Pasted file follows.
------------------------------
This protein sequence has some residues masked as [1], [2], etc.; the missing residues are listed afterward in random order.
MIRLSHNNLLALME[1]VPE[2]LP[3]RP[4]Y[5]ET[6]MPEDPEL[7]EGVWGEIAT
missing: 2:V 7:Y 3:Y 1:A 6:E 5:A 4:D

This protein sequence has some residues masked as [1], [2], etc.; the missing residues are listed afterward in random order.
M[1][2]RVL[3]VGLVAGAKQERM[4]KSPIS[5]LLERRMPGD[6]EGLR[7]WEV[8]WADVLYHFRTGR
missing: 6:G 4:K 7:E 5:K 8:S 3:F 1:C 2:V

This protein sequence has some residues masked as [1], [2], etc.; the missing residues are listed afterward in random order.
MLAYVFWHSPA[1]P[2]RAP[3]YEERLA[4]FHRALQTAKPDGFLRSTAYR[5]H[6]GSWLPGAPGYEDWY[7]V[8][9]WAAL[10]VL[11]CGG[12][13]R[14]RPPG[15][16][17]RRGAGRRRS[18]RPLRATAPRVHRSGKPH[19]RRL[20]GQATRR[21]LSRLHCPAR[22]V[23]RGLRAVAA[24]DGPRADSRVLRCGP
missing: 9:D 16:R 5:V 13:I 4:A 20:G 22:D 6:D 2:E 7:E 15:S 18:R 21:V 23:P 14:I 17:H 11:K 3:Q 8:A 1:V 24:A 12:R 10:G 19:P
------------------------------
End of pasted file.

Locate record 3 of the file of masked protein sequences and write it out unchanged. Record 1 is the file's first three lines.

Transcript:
This protein sequence has some residues masked as [1], [2], etc.; the missing residues are listed afterward in random order.
MLAYVFWHSPA[1]P[2]RAP[3]YEERLA[4]FHRALQTAKPDGFLRSTAYR[5]H[6]GSWLPGAPGYEDWY[7]V[8][9]WAAL[10]VL[11]CGG[12][13]R[14]RPPG[15][16][17]RRGAGRRRS[18]RPLRATAPRVHRSGKPH[19]RRL[20]GQATRR[21]LSRLHCPAR[22]V[23]RGLRAVAA[24]DGPRADSRVLRCGP
missing: 9:D 16:R 5:V 13:I 4:A 20:G 22:D 6:D 2:E 7:E 15:S 18:R 21:V 23:P 14:I 17:H 11:K 3:Q 8:A 1:V 24:A 12:R 10:G 19:P